Gemma Westlake, Lecturer at Basingstoke College of Technology, wraps up this year’s series of Apprenticeship Answers by reflecting on the positive shift that has occurred this academic year.
We started our year in September, and it kicked off with five of our Level 3 learners securing apprenticeships within the first four weeks. Having watched these students working extremely hard during the pandemic, when securing industry placements was very difficult, I can’t tell you how incredible it is to see them now achieve their goals. Without a doubt, this is the best part of being a lecturer.
What’s more, we are now able to welcome guest speakers back to the college, something which has really lifted everyone’s spirits.
In the last instalment, I mentioned the importance of feeling supported and the need for career options to be much more varied from a young age. In education we constantly teach inclusivity and making everyone feel like they belong. This is something I have honestly always felt in the ‘trade’.
I have only ever worked with one person that genuinely felt like the trade was not a place for women and even he wasn’t rude or overwhelming about it, it was just what he thought, although I don’t think it would be voiced out loud these days. This has led me to reflect on just some of the amazing ladies I have met throughout my career.
When I started out as an apprentice, it was a huge deal being a woman in what was then an extremely male dominated industry. The first time I met another female trained technician was at an independent garage I worked at after my return from working in a Spanish garage. Her name was Tiff, she was a brilliant technician and wasn’t phased by anything. I remember on my first day being so impressed when she cracked straight into lifting the cylinder head out of a Corsa to replace the head gasket. That garage was great.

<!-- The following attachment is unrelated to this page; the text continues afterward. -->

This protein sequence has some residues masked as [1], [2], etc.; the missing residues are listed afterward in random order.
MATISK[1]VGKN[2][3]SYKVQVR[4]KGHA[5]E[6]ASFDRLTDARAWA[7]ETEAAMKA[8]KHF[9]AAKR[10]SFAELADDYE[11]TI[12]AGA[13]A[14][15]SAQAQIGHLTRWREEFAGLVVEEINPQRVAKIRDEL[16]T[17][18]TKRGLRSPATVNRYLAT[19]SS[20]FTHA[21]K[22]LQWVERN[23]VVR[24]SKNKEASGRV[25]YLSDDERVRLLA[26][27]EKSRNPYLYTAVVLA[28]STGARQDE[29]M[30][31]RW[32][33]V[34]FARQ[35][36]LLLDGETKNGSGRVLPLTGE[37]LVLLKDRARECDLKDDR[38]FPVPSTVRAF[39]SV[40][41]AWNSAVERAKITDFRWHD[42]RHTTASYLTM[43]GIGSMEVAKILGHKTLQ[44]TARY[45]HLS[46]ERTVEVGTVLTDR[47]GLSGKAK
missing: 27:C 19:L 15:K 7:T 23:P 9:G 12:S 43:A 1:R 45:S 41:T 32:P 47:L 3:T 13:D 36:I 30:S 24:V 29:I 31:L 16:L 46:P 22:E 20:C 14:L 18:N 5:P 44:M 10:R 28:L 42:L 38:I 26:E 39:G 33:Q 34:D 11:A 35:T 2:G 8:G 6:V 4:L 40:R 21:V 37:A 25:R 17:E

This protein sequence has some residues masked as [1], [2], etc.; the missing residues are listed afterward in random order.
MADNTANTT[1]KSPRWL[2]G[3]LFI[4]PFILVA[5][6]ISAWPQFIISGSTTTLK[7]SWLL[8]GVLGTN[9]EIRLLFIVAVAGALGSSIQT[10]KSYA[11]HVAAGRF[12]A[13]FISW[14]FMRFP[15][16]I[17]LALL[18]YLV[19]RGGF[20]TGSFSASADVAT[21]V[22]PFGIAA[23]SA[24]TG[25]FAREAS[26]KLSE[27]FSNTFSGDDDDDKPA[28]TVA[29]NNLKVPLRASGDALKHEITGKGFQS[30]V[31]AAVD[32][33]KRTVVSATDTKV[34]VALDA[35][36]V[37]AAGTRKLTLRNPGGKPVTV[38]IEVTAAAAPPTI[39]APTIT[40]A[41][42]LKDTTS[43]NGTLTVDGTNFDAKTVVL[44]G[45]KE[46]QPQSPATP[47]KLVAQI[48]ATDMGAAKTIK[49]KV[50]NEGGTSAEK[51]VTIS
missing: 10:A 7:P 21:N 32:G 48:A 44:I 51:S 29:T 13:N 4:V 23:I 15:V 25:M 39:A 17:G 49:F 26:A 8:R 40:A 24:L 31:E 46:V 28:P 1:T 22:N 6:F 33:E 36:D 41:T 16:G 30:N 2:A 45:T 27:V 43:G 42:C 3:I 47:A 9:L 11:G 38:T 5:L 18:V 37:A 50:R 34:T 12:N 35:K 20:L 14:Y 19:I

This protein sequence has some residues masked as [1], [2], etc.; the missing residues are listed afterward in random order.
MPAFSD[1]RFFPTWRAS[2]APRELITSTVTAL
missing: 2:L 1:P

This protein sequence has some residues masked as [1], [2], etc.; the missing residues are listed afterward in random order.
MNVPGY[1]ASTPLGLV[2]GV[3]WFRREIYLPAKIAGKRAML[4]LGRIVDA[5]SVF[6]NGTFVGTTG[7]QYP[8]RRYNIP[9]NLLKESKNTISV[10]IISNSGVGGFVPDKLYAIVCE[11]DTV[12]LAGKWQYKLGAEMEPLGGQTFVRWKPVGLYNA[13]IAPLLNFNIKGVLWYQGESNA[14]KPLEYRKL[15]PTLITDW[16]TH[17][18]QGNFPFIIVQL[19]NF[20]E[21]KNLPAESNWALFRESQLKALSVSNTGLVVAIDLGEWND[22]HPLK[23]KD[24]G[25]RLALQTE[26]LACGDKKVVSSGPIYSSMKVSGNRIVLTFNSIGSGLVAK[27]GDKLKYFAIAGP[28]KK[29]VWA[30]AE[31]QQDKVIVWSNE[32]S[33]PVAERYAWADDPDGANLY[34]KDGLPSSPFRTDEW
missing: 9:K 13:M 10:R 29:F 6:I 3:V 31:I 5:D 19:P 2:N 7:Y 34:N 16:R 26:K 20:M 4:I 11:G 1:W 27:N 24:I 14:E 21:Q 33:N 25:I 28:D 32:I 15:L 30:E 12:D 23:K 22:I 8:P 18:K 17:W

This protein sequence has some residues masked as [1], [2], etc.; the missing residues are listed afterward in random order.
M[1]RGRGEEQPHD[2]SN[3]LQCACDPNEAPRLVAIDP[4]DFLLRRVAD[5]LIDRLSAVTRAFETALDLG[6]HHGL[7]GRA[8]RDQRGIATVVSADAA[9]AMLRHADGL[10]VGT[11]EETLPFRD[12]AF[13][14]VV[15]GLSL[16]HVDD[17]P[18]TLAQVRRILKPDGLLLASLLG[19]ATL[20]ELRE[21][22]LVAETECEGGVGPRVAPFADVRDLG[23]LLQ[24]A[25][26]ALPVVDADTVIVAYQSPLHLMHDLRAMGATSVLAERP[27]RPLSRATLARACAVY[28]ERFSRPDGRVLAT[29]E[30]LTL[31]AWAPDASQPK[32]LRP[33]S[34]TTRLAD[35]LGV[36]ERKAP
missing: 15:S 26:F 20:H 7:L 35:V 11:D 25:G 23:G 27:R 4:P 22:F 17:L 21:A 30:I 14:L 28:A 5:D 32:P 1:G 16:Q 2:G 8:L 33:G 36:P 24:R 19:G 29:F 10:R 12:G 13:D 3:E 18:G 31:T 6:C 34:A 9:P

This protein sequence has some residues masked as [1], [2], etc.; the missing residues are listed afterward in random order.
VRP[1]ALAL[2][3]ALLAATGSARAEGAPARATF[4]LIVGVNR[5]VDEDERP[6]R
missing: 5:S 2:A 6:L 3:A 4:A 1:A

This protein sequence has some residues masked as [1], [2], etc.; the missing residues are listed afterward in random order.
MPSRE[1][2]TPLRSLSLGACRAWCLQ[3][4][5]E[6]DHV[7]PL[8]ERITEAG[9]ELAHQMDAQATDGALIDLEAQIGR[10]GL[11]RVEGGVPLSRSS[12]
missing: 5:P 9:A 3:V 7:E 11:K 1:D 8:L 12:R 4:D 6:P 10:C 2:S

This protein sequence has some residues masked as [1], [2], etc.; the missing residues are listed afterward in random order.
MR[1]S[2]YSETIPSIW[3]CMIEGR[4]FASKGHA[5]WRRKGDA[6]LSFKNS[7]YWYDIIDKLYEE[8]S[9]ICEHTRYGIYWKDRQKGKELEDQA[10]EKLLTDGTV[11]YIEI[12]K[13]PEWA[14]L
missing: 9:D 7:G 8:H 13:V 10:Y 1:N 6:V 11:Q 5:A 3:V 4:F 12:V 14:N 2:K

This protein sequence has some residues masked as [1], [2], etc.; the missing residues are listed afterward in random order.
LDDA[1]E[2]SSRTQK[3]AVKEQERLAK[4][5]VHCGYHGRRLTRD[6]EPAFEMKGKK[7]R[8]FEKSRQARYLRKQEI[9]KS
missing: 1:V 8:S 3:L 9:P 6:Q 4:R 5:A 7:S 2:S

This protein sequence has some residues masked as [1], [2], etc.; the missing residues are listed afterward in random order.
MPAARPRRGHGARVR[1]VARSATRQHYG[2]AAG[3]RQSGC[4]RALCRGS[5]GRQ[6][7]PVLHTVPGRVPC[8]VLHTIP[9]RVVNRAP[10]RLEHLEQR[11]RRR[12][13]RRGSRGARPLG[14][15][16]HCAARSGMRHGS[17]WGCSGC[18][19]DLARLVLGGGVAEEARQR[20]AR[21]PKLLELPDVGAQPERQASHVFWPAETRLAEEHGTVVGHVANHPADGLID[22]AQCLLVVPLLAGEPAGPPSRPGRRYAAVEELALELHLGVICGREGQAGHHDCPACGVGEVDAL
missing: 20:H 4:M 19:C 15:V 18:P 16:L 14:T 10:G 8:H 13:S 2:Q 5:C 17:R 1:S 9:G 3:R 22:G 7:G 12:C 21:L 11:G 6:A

When I moved into teaching I met KT and we are still friends now. KT had studied and qualified in motorsport and was at that point teaching learners from the ages of 14-40 and over. She is now working as a technical trainer for a private company – very inspiring!
I have to mention Cat Trainer from Electude. She is a qualified technician and prides herself (rightly so) in being a positive role model and paving the way for more ladies in the automotive trade.
Although there have been quite a few more, I feel that I have to mention Hayley Pells, who owns and runs Avia Autos. I had the absolute pleasure of meeting her during a Schaeffler training/network day at BCOT. Hayley is a hugely knowledgeable and inspiring person to meet and she is always keen to take on new challenges. What’s more, she is also a contributor to PMM and has just released a book with Tom Denton!
So, the moral of the story is, if you run a garage and someone approaches you for an opportunity, please don’t discount them on face value – they might have a lot to offer your business! Join me next time where I cover how important the link between employers and colleges are and what you could do to help inspire young people!